X: The Series (2001)

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Returning to Tokyo after leaving for a number of years, Kamui has become distant and cold. Childhood friends Fuma and Kotori are surprised to see such a drastic change in Kamui but his return is hardly a simple matter. His return heralds the beginning of the end and a battle to decide the fate of humanity and a chance to fulfill a prophecy and his own destiny. A battle between the Dragons of Earth; who fight to purge humanity to save the Earth and the Dragons of Heaven to save mankind begins with Kamui at the center, and his choice of side to join will shape the future.
Adapted from the manga series by acclaimed female artist circle CLAMP, X the TV series isn’t the first attempt to bring this world to motion on-screen; there was an OVA series Tokyo Babylon, which also had a live action film, and the wildly popular feature anime X directed by legendary animator Rintaro. Animated by Madhouse Studios, and running for a total of 24 episodes, this television series is able to tell a more full story and explore more characters than any other previous adaptation.
The story features a number of characters and the series devotes ample time to both sides. Character backstory and relationships are developed through flashbacks but the main conflict is always being built towards. As episodes progress, there are more and more surprising turns and shocking bits that provide many instances of ‘damn’ moments. The action is graphic, though not gory, and it is well animated. No one is safe and when battles are fought, both sides suffer losses that you don’t see coming. Well paced and scripted, you are engaged and invested.
Production is good and animation is fluid. Music has an epic quality and evokes a modern gothic sensibility amidst the concrete castles of modern Japan. Though the series’ theme is played quite often, it is always appropriate and well placed. Clearly a CLAMP production from their designs, another aspect is by their slightly homo-erotic character interactions, males in particular. The men are typically of the pretty boy type and there is no shortage in moments where characters have their faces intimately close despite no real romantic threads. I wasn’t bothered by it personally, I’ve come to expect this when seeing one of their works, but it will surprise some viewers with how it seemingly comes out of nowhere.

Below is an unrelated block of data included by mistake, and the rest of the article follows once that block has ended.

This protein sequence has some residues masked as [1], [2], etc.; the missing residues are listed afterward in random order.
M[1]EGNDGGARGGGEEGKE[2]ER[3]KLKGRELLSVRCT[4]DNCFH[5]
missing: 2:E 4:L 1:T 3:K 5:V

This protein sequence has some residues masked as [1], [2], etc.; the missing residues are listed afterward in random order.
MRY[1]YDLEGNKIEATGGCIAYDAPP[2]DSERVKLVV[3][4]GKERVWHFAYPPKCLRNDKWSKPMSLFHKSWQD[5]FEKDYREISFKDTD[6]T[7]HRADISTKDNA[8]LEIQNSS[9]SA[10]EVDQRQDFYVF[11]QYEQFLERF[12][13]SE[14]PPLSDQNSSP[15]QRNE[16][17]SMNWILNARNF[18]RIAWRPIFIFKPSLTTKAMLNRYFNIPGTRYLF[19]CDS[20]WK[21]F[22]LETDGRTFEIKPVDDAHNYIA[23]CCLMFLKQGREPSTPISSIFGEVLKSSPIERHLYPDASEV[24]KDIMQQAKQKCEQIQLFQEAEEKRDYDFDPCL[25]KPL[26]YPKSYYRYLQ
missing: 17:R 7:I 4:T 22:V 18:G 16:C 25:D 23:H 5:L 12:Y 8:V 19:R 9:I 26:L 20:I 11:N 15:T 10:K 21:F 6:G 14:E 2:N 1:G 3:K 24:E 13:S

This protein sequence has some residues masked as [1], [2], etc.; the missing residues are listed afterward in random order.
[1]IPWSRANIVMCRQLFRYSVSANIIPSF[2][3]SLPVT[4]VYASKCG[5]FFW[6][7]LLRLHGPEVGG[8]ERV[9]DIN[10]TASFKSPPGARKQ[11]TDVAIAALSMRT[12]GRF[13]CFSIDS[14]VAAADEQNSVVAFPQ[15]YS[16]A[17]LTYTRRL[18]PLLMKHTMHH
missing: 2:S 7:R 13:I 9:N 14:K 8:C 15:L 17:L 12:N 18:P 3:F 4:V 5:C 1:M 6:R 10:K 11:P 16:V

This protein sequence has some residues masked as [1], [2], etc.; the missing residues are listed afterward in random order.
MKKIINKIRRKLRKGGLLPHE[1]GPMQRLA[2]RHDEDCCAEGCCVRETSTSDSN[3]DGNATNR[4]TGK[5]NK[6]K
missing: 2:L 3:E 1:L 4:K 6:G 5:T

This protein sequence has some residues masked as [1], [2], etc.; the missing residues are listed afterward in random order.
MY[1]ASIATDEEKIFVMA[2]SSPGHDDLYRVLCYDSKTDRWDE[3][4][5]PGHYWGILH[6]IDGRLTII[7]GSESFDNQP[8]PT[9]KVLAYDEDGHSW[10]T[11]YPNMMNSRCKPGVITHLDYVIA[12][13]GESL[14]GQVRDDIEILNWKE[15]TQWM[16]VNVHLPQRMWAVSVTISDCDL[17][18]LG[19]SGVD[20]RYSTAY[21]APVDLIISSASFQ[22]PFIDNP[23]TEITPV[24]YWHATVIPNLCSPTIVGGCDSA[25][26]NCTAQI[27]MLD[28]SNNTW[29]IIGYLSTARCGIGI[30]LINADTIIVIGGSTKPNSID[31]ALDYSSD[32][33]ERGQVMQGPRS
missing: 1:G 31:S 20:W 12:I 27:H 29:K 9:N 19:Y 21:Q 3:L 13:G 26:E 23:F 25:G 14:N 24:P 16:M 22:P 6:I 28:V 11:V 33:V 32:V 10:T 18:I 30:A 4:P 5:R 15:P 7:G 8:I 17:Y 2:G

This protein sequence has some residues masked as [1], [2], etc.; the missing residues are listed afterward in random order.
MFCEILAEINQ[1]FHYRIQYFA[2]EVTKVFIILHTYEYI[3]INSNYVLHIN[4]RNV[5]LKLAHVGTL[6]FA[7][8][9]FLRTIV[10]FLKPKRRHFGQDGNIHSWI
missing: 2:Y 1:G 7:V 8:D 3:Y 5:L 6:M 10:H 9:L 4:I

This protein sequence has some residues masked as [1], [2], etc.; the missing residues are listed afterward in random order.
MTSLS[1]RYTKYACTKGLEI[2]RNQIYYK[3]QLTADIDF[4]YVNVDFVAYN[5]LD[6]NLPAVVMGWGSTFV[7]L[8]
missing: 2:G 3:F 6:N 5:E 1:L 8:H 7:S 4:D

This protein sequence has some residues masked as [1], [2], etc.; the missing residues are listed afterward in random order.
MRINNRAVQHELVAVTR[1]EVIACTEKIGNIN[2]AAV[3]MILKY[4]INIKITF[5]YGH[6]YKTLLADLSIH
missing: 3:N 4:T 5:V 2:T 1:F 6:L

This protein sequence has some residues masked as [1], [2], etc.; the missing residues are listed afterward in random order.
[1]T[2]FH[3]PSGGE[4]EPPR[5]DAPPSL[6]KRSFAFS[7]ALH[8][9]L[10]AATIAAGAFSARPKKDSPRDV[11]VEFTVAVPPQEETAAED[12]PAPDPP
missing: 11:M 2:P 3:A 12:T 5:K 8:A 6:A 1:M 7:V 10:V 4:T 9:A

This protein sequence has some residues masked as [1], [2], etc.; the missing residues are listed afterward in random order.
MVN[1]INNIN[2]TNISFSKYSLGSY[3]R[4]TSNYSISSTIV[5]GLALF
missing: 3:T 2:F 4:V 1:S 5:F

A series that has solid character development, high stakes storylines, and a fearlessness in playing with emotions, X has so much going for it. While the ending may be divisive among viewers, I felt it build to the correct finale and wraps things up quite nicely. Not a perfect series, it does pretty much everything well and is more than deserving of a look.
You may enjoy this series if you liked: Doomed Megalopolis, Wicked City, and/or Tokyo Babylon

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Long time film lover and occasional writer. I watch anything and everything though I have massive love for the works of Shunji Iwai, Jackie Chan, Johnnie To, and Kinji Fukasaku. POP! POP!

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